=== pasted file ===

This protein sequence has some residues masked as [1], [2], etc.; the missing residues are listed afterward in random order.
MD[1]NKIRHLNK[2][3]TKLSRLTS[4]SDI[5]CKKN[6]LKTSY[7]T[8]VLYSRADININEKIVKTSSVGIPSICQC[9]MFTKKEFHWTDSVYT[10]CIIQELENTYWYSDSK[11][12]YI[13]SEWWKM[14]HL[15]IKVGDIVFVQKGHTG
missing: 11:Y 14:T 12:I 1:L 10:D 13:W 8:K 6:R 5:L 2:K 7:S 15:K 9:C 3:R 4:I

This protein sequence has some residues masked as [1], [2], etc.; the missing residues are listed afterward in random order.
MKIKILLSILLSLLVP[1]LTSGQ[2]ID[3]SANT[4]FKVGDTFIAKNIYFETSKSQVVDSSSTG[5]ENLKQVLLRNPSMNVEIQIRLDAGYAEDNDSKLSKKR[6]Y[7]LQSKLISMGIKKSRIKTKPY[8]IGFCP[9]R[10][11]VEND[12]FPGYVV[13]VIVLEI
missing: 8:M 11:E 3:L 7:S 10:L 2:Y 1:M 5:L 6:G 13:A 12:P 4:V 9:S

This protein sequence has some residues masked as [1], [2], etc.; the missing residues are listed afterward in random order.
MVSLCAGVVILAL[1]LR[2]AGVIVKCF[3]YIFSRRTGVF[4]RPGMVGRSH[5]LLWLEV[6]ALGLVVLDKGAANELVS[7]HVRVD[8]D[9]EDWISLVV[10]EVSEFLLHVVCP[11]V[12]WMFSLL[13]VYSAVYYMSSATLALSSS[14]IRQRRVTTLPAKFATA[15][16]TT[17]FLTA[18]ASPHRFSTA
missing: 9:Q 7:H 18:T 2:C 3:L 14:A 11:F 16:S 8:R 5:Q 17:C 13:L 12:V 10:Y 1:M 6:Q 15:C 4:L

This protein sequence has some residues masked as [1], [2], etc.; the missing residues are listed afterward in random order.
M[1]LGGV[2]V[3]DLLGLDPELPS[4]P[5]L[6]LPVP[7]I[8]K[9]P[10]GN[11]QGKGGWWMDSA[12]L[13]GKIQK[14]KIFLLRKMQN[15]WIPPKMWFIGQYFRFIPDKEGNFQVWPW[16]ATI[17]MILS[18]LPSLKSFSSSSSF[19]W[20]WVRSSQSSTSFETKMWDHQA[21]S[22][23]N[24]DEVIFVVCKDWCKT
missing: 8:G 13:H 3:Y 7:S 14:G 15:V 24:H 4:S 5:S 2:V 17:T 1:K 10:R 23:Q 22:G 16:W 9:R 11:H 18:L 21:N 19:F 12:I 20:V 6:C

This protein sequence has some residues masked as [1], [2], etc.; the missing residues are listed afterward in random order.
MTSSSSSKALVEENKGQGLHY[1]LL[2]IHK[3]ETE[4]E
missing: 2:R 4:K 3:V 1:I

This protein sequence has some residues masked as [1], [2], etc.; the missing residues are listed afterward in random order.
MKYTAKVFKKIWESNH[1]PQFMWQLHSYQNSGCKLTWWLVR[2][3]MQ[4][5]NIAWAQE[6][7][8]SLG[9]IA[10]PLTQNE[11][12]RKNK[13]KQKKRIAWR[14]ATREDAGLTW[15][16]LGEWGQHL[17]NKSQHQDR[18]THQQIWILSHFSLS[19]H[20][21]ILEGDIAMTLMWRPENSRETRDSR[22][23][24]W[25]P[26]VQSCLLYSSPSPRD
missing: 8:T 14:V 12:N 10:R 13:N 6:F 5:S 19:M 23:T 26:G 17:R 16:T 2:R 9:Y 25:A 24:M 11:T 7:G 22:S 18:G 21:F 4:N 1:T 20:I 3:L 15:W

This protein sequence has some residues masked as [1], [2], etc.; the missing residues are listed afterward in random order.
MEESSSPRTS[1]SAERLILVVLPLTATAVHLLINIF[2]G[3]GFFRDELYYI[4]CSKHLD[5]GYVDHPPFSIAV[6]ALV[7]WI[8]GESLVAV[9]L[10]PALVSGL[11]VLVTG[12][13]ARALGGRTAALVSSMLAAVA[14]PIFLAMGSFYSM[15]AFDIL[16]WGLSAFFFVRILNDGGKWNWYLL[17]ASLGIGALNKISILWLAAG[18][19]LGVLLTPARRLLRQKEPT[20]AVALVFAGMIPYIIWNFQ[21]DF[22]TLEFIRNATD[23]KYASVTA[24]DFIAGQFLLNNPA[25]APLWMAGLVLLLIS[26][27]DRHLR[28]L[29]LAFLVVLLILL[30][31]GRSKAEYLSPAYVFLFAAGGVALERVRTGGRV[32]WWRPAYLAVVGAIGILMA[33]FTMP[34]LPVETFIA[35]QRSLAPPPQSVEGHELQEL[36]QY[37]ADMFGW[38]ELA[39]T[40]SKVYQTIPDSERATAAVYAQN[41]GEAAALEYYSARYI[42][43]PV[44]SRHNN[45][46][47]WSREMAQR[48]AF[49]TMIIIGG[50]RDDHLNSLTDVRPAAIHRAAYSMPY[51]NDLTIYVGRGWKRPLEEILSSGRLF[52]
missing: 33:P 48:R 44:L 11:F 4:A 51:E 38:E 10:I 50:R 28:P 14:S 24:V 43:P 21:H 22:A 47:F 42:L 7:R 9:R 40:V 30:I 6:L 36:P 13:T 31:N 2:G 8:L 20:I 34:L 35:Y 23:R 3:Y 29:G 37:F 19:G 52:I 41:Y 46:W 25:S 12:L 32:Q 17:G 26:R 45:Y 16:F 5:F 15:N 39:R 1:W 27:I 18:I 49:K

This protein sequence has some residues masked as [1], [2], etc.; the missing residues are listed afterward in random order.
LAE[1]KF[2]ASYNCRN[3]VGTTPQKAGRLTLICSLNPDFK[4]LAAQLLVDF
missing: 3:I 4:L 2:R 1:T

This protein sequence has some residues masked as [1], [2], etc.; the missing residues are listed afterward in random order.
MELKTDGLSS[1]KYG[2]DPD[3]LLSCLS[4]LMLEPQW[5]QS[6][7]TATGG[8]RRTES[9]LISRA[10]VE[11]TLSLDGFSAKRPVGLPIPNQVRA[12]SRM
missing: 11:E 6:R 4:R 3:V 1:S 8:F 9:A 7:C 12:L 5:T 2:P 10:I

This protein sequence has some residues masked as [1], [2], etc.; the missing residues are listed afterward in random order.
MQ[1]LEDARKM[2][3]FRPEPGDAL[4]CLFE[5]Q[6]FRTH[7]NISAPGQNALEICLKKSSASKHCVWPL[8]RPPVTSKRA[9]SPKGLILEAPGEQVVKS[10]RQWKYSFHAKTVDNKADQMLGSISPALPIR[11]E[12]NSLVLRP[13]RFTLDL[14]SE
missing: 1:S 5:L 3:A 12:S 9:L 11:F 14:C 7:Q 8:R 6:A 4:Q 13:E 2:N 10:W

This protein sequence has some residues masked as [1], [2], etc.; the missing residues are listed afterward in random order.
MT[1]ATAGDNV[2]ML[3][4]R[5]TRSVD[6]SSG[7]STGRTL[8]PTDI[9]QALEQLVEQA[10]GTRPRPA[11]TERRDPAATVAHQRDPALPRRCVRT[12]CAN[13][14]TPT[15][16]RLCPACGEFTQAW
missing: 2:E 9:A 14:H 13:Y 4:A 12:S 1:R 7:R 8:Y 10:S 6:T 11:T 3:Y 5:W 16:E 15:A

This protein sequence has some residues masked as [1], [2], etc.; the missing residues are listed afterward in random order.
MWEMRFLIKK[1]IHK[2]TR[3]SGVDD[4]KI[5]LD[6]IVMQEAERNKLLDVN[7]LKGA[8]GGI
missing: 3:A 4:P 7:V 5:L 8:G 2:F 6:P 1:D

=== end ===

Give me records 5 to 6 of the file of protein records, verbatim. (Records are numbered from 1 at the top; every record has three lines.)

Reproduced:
This protein sequence has some residues masked as [1], [2], etc.; the missing residues are listed afterward in random order.
MTSSSSSKALVEENKGQGLHY[1]LL[2]IHK[3]ETE[4]E
missing: 2:R 4:K 3:V 1:I

This protein sequence has some residues masked as [1], [2], etc.; the missing residues are listed afterward in random order.
MKYTAKVFKKIWESNH[1]PQFMWQLHSYQNSGCKLTWWLVR[2][3]MQ[4][5]NIAWAQE[6][7][8]SLG[9]IA[10]PLTQNE[11][12]RKNK[13]KQKKRIAWR[14]ATREDAGLTW[15][16]LGEWGQHL[17]NKSQHQDR[18]THQQIWILSHFSLS[19]H[20][21]ILEGDIAMTLMWRPENSRETRDSR[22][23][24]W[25]P[26]VQSCLLYSSPSPRD
missing: 8:T 14:V 12:N 10:R 13:N 6:F 5:S 19:M 23:T 26:G 17:R 16:T 2:R 9:Y 25:A 24:M 11:T 7:G 22:S 18:G 21:F 4:N 1:T 20:I 3:L 15:W